If you travel to Shiga Kogen in the winter, skiing or snowboarding is the main activity. The mountain area contains a massive network of different runs that you can view on this map.

The snow season in Shiga Kogen is one of the longest in Japan and often lasts from December through early April. Shiga Kogen contains a network of different runs, so there is a broad selection for all levels. You can ski/snowboard across the different sections of the mountain area, or take the free shuttle which loops around the resort.

Snow covered trees in Japan

On a clear day, the views from Shiga Kogen are phenomenal.


As a heads up, the infrastructure in Shiga Kogen is well-kept but dated. The lifts and surrounding buildings appear to have been around for decades. However, don’t let the resort aesthetics deter you from enjoying the incredible views and surrounding nature!

Visit The Snow Monkeys

Snow monkey enjoying an onsen in Shiga Kogen

Monkeys enjoying the hot springs at Snow Monkey Park (Jigokudani Yaen Koen)


Just a 20 minute drive away, Shiga Kogen is the nearest snow resort to Snow Monkey Park (Jigokudani Yaen Koen). Visiting the iconic snow monkeys in Japan is a bucket list item for many and was a personal highlight for my visit to the area.

Snow monkey etiquette sign

Etiquette rules at Snow Monkey Park


While you’re visiting, be sure to follow the etiquette rules of the park. The most important are to not touch the monkeys or give them food. As long as you do that, the monkeys are completely indifferent to human visitors – several walked straight through the crowds and within a foot of me without paying any attention to the eager cameras clicking away.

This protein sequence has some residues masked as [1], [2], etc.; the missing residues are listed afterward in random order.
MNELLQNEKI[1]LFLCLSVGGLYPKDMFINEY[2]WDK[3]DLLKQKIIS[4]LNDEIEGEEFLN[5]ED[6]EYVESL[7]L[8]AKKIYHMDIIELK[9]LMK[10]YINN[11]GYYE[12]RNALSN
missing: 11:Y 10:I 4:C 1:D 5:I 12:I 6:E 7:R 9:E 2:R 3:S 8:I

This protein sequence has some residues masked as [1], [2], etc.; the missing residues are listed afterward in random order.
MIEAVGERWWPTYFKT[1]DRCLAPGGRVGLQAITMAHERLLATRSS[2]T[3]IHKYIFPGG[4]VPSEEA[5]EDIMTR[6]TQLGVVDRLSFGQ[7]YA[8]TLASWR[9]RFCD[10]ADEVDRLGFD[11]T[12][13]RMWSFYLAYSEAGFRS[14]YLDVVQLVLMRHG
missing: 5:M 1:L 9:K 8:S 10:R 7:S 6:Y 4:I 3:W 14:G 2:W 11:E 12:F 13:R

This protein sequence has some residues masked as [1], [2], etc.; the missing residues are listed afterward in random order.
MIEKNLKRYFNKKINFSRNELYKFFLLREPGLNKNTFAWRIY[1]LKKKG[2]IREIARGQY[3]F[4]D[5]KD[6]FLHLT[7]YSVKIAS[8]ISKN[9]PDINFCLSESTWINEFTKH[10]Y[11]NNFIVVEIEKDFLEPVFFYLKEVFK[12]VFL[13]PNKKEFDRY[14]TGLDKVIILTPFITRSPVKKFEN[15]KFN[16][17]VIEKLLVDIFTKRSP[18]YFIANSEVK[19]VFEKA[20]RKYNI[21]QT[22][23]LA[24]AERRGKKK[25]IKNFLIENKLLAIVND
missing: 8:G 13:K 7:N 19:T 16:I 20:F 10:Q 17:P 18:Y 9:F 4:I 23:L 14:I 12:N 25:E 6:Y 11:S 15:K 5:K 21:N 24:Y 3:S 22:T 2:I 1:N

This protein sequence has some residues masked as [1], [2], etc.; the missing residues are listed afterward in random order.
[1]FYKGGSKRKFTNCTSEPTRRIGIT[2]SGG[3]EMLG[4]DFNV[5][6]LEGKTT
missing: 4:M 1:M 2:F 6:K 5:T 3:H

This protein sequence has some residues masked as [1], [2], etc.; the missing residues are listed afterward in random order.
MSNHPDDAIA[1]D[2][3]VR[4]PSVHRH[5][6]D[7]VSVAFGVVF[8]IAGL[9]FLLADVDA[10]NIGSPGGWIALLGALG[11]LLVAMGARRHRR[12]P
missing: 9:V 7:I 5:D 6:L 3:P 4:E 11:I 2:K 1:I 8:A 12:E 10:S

Winter walk to snow monkey park

The trail leading to the main area of Snow Monkey Park


It takes about 30-45 minutes to walk from the parking lot to the heart of Snow Monkey Park. The path is relatively flat but can be icy, so wear comfortable and secure hiking shoes.

Where To Eat

Port cutlet Japanese curry

Pork-cutlet curry on the slopes at 山ノ内大勝軒

Ramen overlooking mountain range

Unlike many other winter resort towns in Japan, Shiga Kogen doesn’t have a central village area. Instead, the restaurants are scattered in small pockets on or around the slopes.

For breakfast, I strongly recommend having it at your hotel so that you can eat early and hit the slopes sooner. Most of the surrounding cafes and restaurants don’t open until the late morning or midday.

I suggest checking out the following places to eat during your trip:

  1. 山ノ内大勝軒 (ramen, Japanese curry – Ichinose ski area) – on the slopes

  2. 志賀高原 山の駅 レストラン「山のキッチン」(ramen, Japanese curry – Shigakogen Yama no eki rest stop) – near a main road

  3. モンテモア (cafe famous for its strawberry shortcake – Maruike ski area) – near a main road

  4. Restaurant Takama (pizza and assorted Japanese dishes – Ichinose ski area) – near a main road

  5. Rocky Restaurant And Café (cafe with Western and Japanese dishes – Ichinose ski area) – near a main road